“What you need is astronomical open spaces,” says the director of the Michoud Council Facility, Lonnie Dutreix. “You’ve got to have wide open aisles, you’ve got to have spaces with cranes to be able to lift the heavy rocket. And the floor loading — people don’t realize in South Louisiana there’s no bedrock. so the floor in here has to be reinforced to relieve the weight.”

Dutreix is speaking to me in the Michoud model room, aesthetic over a scale model of the entire Michoud Council Facility and showing me the path the rocket takes throughout the facility as it’s built. He has an easy manner and a obvious Louisiana drawl — different from the buttoned-up demeanor I anticipated from an engineer overseeing the biggest build at Michoud trusty the Saturn V first stage was constructed for the expedient Apollo program. (Artemis I is a fraction shorter than the Saturn V used for the Apollo program, but it can lift 1.3 million pounds more payload into dwelling. A future configuration of Artemis, which Michoud has already started work on and which is planned for deeper space missions, will be taller than Saturn).

Dutreix has been in the space industry for decades. He helped build and test parts for the dwelling shuttle program in the 1990s. But there’s no complacency that comes with that distinguished. For Dutreix, every part of this build is perconfidence critical.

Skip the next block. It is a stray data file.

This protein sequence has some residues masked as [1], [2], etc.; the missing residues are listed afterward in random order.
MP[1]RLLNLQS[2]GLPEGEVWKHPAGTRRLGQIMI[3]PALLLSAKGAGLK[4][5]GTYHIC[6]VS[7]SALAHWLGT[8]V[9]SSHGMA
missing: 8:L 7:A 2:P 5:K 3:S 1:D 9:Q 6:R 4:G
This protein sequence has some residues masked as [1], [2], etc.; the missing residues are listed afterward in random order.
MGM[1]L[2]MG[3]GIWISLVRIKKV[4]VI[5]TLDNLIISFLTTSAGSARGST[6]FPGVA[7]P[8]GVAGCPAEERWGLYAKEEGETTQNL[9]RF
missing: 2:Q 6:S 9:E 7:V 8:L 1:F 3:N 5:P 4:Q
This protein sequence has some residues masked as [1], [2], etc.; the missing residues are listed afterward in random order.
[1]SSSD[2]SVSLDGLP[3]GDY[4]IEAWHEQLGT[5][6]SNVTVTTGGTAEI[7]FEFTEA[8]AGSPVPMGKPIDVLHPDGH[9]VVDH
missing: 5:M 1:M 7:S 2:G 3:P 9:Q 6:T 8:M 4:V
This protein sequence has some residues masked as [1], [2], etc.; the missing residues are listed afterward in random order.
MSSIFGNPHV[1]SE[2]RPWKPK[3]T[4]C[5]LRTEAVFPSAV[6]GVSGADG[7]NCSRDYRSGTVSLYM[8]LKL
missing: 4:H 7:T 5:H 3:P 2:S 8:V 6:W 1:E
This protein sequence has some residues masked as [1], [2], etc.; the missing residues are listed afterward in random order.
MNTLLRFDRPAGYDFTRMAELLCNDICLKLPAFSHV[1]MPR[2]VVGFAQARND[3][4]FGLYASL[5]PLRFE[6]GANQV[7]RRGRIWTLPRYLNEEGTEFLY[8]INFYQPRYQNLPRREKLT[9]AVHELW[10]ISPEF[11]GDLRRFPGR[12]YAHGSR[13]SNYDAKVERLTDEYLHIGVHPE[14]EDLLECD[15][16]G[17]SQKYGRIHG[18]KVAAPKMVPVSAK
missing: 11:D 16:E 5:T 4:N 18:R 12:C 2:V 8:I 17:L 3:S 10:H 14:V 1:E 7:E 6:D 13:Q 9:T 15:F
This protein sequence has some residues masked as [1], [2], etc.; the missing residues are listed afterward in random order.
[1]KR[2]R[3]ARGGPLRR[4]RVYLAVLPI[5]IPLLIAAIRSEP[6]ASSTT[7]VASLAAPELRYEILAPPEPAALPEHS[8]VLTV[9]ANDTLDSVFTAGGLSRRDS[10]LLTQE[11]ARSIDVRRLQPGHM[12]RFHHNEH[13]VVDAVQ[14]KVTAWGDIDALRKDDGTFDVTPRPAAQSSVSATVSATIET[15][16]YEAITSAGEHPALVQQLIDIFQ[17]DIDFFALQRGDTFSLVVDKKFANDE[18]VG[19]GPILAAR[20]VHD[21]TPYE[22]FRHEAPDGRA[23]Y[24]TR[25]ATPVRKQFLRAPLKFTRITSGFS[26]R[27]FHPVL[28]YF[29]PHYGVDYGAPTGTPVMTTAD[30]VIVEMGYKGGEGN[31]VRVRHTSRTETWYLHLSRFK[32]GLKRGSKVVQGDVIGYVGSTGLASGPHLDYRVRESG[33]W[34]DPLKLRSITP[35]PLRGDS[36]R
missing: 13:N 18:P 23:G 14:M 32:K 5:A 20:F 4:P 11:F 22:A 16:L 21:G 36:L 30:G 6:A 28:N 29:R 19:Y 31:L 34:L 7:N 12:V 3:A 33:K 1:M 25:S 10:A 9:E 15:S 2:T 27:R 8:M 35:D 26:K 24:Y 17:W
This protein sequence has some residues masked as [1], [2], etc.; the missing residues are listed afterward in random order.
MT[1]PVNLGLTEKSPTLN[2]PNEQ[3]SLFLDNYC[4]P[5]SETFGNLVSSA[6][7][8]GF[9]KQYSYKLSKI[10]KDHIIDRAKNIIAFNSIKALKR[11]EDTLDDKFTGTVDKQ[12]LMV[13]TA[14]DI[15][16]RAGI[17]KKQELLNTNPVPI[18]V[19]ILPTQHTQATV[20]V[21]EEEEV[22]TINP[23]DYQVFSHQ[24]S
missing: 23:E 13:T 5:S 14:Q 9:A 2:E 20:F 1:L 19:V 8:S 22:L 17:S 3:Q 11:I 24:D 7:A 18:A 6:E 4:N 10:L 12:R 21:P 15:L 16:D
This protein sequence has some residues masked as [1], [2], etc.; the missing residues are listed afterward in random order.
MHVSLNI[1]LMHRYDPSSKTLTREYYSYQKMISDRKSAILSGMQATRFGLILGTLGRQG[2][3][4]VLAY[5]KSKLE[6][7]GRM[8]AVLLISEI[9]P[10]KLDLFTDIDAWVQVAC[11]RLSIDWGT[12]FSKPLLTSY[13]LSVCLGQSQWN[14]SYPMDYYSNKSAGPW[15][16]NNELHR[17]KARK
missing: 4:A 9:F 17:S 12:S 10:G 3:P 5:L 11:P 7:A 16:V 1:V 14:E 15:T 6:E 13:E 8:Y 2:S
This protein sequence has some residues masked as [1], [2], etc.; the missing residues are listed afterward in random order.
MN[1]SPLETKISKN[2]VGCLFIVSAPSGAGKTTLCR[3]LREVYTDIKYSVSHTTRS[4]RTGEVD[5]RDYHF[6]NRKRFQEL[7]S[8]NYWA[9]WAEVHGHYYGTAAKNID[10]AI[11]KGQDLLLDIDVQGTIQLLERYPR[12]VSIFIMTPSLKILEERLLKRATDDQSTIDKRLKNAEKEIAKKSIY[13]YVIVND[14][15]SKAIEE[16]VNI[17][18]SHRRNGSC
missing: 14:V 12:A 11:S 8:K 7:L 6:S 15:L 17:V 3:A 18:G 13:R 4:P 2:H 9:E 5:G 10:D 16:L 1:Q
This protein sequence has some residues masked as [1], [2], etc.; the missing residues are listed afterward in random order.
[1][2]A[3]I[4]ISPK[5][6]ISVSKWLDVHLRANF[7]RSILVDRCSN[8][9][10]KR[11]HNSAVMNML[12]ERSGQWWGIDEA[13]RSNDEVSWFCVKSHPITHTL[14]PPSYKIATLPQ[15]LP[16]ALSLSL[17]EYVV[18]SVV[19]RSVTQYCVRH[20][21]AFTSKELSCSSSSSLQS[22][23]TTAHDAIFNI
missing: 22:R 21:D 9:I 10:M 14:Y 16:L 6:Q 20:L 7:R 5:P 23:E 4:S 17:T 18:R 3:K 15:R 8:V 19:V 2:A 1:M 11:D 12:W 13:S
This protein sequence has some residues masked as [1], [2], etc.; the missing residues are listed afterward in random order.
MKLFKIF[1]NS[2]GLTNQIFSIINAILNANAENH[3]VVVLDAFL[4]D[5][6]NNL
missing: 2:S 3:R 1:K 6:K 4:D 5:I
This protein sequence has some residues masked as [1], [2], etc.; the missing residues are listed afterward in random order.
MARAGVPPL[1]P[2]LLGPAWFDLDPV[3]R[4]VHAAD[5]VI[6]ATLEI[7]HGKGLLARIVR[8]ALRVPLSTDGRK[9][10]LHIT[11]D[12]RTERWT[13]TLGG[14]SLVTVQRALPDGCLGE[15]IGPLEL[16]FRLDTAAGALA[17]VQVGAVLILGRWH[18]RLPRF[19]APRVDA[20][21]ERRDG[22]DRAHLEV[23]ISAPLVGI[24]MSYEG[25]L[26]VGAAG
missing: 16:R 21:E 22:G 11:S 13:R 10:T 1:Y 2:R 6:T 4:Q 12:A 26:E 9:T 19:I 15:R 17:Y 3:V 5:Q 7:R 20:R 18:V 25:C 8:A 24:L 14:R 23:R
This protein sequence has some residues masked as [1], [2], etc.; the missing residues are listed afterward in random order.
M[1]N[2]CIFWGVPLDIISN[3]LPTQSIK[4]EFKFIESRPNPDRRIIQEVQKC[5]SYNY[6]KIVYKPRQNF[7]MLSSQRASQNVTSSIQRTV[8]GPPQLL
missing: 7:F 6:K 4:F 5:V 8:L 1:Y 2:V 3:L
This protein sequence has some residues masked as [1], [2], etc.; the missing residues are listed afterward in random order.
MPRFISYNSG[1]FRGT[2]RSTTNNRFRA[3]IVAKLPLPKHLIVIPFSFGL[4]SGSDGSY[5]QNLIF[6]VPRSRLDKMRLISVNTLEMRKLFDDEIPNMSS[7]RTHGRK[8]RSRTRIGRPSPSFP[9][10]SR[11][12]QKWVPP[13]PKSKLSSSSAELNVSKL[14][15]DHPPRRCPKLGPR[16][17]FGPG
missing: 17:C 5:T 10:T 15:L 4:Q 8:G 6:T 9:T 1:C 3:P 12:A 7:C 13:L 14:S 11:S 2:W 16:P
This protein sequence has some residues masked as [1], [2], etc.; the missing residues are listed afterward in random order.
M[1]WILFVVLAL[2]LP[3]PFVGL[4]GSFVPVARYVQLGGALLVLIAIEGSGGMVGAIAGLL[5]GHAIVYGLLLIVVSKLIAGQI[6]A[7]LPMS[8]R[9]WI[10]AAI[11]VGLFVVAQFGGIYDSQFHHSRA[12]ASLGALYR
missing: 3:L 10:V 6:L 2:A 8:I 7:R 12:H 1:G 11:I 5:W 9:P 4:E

“I’ll use an analogy, like building an aircraft,” he says. “The mindset is redundancy, reliability and a lot of testing to make sure that that aircraft will do the job safely, because you have humans on board. Well, take that mindset with a rocket and amplify it by 100.”

The bulky core stage for Artemis II being assembled in the Michoud Council Facility.

Eric Bordelon/NASA

While NASA has a laser-like focus on precision and guarantee with every space program and build it undertakes, the stakes are much higher with crewed trips. And while Artemis won’t launch crew with its expedient flight, the primary focus of the program is on carrying humans to the moon and deeper into the solar system. 

In the near term, NASA is focused on the expedient three Artemis flights. 

Artemis I is set to commence in 2022 and will orbit around the moon, minus astronauts. This flight will test the capabilities of the Space Launch System, the Orion spacecraft and all the Exploration Ground Systems that relieve flight. On Artemis II, NASA will send crew up for the expedient time for a flyby of the far side of the moon. That’s set to commence no earlier than 2024. By Artemis III, which NASA says will existed no earlier than 2025, a third rocket will finally send the expedient woman and the first person of color to testy down on the moon’s south pole and press their footprints into the lunar surface. 

Each core stage and Orion vessel for those escapes is built in Michoud. In fact, the rocket and crew vessel for Artemis I have already been shipped out of the facility and made their way down to Cape Canaveral in Florida. Now, Michoud is working on Artemis II, III and IV, as well as parts for future missions to deep space. 

“We have to get up of the build,” says Dutreix. “It’s not one and done.”

The Space Launch System

At Michoud, Boeing is making the core stage of the Space Launch System or SLS. It’s also where Lockheed Martin is creation the Orion pressure vessel, which is the main structure that holds the pressurized weather for astronauts to survive in space.